I completely agree with Steve Williams. The purveyors of the above mentioned shite remind me very much of the 'suits' that are a feckin plague on the film industry. They stroke their little demographic charts, and have carnal relations with their bidniz projections and then opine that THEY are the ones that KNOW what 'the consumer/film-goer/gamer really wants. I have found the vacuous guff that these types have spouted for some time to be slowly eating away at the real fun that games can and should provide, even to the point where other gamers begin to sound like they also drink from the same pigs trough of 'wisdom' . They in turn suck all the enjoyment and discovery out of game when they speak of it in terms only a marketing flake could be enthused by, why they feel the need to somehow legitimize gaming as a pastime, I do not know.

This approach has an unholy trickle down effect in my opinion. Just look at the imagination, or lack of that goes into game offerings, look at the end result on the screen. To me it becomes clear that those creating the game are so busy jumping through hoops to tick the boxes that the aforementioned marketing clowns evangelize that end result is nothing but a load of formulaic, seen it all before, drivel.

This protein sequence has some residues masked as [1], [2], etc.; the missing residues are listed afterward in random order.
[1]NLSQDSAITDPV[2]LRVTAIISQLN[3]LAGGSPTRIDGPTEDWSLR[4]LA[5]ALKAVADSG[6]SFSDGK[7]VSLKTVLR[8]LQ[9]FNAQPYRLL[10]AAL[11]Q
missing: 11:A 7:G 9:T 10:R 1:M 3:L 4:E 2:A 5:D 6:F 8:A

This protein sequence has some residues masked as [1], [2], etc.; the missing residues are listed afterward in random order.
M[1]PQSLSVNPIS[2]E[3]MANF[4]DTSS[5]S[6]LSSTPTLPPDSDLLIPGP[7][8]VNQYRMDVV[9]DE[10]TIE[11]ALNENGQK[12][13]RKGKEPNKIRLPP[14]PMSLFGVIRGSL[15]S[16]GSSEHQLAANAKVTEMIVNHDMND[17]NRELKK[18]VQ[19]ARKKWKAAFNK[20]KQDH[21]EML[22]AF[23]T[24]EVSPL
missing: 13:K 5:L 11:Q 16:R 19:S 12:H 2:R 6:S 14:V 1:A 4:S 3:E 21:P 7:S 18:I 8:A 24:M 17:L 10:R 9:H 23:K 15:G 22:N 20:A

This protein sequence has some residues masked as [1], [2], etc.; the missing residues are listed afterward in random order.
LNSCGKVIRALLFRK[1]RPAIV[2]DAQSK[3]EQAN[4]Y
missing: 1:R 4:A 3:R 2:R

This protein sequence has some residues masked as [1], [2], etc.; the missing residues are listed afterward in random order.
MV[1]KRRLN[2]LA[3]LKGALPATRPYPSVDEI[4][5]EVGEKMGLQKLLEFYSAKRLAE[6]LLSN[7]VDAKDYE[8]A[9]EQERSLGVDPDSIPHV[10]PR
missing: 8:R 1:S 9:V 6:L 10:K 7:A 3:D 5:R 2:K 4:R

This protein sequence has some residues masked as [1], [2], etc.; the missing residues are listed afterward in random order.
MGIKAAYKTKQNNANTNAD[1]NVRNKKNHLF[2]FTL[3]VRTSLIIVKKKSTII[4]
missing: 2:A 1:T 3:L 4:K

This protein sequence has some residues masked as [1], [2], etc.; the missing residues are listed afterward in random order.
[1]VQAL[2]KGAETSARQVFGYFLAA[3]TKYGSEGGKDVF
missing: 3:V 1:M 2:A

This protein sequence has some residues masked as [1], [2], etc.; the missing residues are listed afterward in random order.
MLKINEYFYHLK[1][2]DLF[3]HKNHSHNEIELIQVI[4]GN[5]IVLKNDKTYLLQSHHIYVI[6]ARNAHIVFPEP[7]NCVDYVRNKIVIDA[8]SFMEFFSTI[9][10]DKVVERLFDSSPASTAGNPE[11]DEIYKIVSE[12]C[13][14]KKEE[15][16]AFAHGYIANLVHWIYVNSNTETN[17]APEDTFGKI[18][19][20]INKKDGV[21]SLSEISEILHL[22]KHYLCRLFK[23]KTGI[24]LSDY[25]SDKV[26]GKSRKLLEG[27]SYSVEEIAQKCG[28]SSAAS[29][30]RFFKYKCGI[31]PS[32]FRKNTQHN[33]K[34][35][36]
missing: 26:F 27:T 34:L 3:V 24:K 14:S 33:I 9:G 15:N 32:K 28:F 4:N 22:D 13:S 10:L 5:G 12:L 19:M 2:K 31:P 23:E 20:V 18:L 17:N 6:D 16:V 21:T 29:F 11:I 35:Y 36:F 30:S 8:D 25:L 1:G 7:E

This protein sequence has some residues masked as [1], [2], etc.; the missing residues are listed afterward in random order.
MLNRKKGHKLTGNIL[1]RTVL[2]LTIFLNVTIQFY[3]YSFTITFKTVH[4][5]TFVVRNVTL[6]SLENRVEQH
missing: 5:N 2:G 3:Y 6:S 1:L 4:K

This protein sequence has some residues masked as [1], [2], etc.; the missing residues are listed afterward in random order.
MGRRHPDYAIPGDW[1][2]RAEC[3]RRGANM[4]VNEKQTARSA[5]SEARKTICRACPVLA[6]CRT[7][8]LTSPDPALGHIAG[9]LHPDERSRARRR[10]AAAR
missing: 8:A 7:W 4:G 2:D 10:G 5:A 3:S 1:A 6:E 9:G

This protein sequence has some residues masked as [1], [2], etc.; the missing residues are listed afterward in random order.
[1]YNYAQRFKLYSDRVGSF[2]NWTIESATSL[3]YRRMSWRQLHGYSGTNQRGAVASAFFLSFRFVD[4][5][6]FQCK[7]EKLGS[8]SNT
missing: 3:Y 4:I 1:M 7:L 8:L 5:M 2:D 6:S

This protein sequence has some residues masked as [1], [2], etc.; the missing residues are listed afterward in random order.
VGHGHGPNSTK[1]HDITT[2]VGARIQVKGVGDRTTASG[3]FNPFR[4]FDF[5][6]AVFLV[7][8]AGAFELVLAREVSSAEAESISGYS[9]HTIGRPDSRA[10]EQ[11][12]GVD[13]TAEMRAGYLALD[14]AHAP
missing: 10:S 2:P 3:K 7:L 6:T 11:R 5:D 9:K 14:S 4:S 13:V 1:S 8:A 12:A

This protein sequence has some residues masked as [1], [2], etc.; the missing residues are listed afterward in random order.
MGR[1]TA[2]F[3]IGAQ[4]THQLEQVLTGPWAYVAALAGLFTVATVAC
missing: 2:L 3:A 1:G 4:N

Lets have less marketing monkeys and more game enthusiasts, speaking plain English please. Concentrate on making a game enjoyable, fresh, innovative and appealing to gamers and leave the 'devils speech' to industry wannabes.
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Re: OPINION: 'Corporate jargon is enslaving the way we think

Postby toaplan » 29 Dec 2012, 19:12

A "suit" from the corporate HQ decided to close down Xbox World magazine, so here's a final anti-corporate rant by a disappointed ex-editor?

I guess I'm one of those gamer-financier types mentioned by Balladeer that frequent this site (I have an academic business degree), so I don't see anything wrong with borrowing and using a few terms from the world of business. With my background I probably also tend to be fairly understanding of the "evil" business practices of video game companies, although as a gamer I can be critical of things like the annual sequels or any plans of a used-games block, even if they made sense from a business standpoint.

The word "content", for example, is a handy word I sometimes use. Instead of talking about how Modern Warfare 3 "has many game modes, a relatively lengthy campaign, DLC expansions and two modes in particular that can provide tens or even hundreds of hours of entertainment: survival and multiplayer"... I can just say that the game has a lot of "content", which is much faster and convenient...

"IP" is another useful and ultra-compact expression and I can't even think of a substitute for it right away. It's like one of those French expressions that are used in English, like "Film noir", "Femme fatale", "Avant-garde" etc. that's become so ingrained it's difficult to even think of a substitute.